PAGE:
Kamana Two continues your independent study journey toward getting to know one place on a deep level, both ecologically and intuitively. Using a combination of sensory awareness exercises and science-based journaling techniques, you will build a holistic foundation for connecting to the natural world. Kamana Two takes an average of five to six months of consistent practice.
During Kamana Two, you will
- Prepare weekly field inventories and mapping exercises which broaden your awareness of the people around you, the water cycles, animals, birds, plants, trees, the movements of the sun, the phases of the moon, the weather, the star movements, and more.
- Learn from first-person accounts exclusive to the Kamana series to help you connect with the natural world more efficiently and effectively.
- Spend grounding time at your chosen “sit spot,” a natural area in your yard or nearby landscape where you’ll practice exercises to expand your sensory awareness, hone your attention to ecological changes, and gain the perspective of a human animal in a broader ecosystem.
- Use field guides as mentors to complete sixty resource journals on local flora and fauna. Learn to use your mind’s eye to help imprint the plant or animal in your mind in order to approve recall and cement your ecological learning.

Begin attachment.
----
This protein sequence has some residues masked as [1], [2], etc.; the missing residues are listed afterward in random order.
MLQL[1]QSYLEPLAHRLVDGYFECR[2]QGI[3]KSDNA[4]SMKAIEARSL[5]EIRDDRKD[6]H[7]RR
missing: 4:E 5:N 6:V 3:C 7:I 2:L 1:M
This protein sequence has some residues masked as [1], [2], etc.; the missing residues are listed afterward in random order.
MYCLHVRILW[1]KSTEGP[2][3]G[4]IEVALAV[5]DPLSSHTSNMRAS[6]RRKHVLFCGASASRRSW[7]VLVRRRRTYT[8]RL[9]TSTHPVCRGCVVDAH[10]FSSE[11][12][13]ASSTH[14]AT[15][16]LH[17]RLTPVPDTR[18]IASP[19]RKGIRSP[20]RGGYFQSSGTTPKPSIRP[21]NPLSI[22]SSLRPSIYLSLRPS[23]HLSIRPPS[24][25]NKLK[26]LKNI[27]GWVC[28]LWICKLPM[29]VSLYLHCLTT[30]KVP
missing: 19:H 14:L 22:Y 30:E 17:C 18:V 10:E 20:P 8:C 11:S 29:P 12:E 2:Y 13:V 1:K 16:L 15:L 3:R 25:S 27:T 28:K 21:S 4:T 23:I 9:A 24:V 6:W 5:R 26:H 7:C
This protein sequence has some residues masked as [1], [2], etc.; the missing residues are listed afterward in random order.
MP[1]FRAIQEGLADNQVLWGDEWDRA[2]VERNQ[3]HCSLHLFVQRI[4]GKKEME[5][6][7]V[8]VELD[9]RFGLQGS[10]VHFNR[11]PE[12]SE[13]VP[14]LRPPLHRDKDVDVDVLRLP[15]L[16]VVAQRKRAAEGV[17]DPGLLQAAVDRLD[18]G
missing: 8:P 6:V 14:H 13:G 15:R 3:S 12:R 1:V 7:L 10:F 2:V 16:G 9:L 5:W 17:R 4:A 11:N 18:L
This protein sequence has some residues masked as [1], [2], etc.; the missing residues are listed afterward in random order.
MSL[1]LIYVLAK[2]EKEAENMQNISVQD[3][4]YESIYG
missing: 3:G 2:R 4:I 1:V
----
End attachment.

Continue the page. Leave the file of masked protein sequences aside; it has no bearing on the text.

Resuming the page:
Kamana One is highly recommended, but not required. Students with some experience with 8 Shields schools, philosophies, or related nature connection core routines may choose to start with Kamana Two.
Kamana Two is now exclusively an independent study program; we are no longer offering new Student Services mentorships.
Digital books are pdf copies of the original 3-ring binders, delivered as one-time links to download and print and/or store on your device.
- Ingwe (book) by Ingwe or Spirit of the Leopard (CD) by Ingwe
- Seeing Through Native Eyes (8 CD or mp3 series) with Jon Young (if not already purchased with Kamana One)
- Field Guides: Local field guides to mammals, animal tracks, reptiles & amphibians, birds/ bird nests, venomous animals/ poisonous plants, herbaceous plants and/or wildflowers, trees, and ethnobotany. Check our Student Resources page for specific suggestions, or consult a local library, nature center, or conservation organization for the best field guides for your region.